You’ve heard of Hamlet. Possibly the most famous play by Shakespeare, it’s the pinnacle of English storytelling, a text school kids will still be studying 500 years from now. It’s also a rip-off of an earlier play by Thomas Kyd known as the Ur-Hamlet, a piece of unimaginably important writing we just happen to have lost forever.
In 1589, fellow-playwright Thomas Nashe wrote a scathing attack on Hamlet, dismissing it as terrible. The trouble is, Shakespeare’s Hamlet wouldn’t be performed for at least another decade—meaning someone else beat him to it. Generally, that someone is thought to be Thomas Kyd, another playwright, one about whom we know almost nothing except that he was incredibly influential.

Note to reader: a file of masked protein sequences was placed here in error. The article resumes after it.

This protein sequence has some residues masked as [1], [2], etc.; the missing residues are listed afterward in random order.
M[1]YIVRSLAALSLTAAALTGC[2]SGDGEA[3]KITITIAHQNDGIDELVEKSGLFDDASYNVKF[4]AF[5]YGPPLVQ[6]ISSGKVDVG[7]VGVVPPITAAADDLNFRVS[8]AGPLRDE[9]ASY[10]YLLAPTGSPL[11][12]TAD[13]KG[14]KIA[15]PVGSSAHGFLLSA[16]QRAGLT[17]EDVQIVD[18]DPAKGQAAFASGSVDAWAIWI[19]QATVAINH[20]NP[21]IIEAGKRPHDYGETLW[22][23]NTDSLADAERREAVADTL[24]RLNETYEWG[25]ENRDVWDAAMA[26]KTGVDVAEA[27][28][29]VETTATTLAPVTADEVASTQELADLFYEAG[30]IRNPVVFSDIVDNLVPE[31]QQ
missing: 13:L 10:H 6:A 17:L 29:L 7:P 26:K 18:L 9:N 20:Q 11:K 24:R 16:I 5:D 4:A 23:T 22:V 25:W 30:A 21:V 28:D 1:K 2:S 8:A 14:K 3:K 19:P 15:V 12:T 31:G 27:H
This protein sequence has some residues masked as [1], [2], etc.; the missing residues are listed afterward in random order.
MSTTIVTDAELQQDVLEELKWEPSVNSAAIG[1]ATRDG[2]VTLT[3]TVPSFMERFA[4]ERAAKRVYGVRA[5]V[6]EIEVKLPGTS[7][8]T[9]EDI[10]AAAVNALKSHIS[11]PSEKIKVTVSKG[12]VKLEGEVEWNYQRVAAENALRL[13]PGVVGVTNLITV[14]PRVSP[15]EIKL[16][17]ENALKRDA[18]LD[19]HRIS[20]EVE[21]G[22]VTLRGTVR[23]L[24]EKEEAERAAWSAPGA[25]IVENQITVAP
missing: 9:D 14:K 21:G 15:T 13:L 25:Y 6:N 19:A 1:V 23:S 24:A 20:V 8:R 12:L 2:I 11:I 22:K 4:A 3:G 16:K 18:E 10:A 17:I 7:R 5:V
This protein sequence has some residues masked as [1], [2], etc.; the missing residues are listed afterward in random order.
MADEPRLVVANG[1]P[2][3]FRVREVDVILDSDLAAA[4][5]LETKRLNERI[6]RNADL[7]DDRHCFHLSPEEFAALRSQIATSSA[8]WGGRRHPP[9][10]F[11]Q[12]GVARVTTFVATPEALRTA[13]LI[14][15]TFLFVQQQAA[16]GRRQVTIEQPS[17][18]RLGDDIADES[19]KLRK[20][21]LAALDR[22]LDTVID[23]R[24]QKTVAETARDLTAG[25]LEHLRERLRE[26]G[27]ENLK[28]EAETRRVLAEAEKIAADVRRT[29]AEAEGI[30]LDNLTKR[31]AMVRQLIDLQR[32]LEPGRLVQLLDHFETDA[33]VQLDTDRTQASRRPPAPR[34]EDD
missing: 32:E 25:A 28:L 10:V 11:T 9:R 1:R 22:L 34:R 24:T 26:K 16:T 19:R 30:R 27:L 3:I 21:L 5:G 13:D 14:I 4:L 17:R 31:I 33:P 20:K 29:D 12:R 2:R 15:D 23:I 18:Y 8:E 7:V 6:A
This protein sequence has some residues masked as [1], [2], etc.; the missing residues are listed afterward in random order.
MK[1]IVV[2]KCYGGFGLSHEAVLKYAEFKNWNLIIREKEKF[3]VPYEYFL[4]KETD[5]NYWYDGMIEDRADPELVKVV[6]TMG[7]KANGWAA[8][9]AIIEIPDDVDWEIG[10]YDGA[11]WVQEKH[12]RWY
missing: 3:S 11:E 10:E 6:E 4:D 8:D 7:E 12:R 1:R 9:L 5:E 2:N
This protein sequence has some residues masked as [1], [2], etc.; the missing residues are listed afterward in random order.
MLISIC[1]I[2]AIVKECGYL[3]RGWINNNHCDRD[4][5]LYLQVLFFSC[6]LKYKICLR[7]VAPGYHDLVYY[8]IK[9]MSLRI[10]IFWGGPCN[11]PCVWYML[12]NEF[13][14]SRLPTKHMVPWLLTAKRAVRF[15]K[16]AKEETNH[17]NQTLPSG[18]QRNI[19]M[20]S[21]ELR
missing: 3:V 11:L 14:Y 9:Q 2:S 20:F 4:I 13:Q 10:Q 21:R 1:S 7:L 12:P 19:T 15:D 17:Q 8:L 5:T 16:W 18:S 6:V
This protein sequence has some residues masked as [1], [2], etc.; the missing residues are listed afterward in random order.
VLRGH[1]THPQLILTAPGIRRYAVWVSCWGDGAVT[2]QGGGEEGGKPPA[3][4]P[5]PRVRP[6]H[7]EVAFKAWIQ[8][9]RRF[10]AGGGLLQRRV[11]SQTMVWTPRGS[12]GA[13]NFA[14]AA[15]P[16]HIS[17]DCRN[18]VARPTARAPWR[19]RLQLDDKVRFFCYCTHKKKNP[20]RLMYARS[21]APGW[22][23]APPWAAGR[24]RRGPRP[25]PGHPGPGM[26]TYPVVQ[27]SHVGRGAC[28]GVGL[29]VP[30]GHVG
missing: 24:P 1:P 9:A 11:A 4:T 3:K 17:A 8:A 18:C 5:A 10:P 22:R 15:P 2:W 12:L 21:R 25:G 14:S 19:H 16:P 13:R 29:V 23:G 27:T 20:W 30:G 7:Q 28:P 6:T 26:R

The Ur-Hamlet was likely his most influential play of all. Finding it would allow us to see how much Shakespeare copied or incorporated into his own version. At the very least, it would show us how history’s greatest playwright developed his greatest story. But all we have are references. No copy is thought to exist and no further evidence will likely ever be found.
8 The Ending Of The Bayeux Tapestry
The Bayeux Tapestry is a medieval work of art depicting the Norman Conquest of England. The 70 meter (230 ft) length of cloth is the most widely recognized tapestry in the entire world. It covers the life of the last English king before William the Conqueror’s invasion, depicts Halley’s Comet, contains possibly the first recorded picture of a kebab . . . oh, and its final section is missing, now presumed gone forever.